That's the "go" commmand for a team of sled dogs. "Mush" is for the movies.
Chris at the Grizzle-T let loose seven eight-dog teams yesterday, to follow a 13.5 mile trail through the countryside. Each sled left with a passenger and a driver standing behind. At midpoint on the trail, passengers and drivers could switch places if they wanted. The dogs were paired along a line that drivers were to keep taut with the use of foot brakes of two kinds -- a sort of rubber mat that would create slight drag, and a bar brake that the driver would stand on to create strong drag on steep slopes.
Lyman drove the first half of the trail, and I drove the second.
These sled dogs are much smaller than I thought. Our team averaged about 40 pounds apiece. But even the largest were only 55 pounds. Chris compared them to marathon runners. Sure, the lead dog knows where he is going, but the most interesting to me was the pair of "wheel dogs" linked closest to the sled. They constantly looked back to see how the sled was traveling, then might jump to one side or the other of the line to guide the sled itself along the trail.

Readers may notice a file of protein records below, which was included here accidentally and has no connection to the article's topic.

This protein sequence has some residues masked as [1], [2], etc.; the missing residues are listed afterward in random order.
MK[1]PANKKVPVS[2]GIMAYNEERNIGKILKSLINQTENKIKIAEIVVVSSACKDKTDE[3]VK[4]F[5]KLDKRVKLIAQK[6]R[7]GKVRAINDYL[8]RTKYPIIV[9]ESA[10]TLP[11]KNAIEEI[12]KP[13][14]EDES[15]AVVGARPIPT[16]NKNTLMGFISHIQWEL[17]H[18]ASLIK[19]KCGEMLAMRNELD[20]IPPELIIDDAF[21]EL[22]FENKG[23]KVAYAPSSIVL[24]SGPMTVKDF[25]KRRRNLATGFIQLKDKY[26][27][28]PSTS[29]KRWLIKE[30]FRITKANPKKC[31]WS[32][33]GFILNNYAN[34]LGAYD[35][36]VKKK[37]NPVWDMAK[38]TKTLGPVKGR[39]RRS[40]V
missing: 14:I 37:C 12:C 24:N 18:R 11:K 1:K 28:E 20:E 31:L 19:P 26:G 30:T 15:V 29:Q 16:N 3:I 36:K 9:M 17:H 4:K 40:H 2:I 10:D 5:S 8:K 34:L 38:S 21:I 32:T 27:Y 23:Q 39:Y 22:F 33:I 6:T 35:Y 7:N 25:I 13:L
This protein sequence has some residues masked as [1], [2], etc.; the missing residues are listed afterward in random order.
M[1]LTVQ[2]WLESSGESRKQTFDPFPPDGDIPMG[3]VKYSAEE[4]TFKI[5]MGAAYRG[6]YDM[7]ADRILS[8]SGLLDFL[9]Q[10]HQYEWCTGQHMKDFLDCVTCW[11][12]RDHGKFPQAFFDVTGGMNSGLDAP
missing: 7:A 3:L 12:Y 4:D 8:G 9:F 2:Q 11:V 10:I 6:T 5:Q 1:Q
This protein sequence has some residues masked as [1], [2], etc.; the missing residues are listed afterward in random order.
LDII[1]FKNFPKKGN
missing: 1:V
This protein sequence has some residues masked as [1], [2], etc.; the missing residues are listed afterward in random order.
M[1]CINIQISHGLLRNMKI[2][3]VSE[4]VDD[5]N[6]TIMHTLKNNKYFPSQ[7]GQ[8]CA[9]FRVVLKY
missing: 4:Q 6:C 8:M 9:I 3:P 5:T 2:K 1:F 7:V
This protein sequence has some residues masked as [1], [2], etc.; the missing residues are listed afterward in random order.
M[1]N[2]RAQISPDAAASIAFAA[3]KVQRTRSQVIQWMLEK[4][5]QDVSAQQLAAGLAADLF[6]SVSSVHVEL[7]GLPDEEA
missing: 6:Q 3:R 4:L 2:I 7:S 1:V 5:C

Once they are hitched up, these dogs are on "go". We had some stops along the line as drivers had difficulties. It was everything I could do to bring them to a halt. We had no command to make them "heel". It was done strictly with the brakes.
At one point in the trail we got just slightly bogged where the snow at the edge of the trail had melted and the team stopped. Chris had told us to give sled a little nudge onto the track and tell the dogs to "hike up". That's what I did, and they were going in a flash.
At the stops along the trail, the dogs complained loudly. They are bred to run.
Lyman and I both think dog-sledding is the most interesting thing we've ever done. What smart athletes the dogs are. What pristine countryside we went through. Worth the price of the trip. More on the dogs later.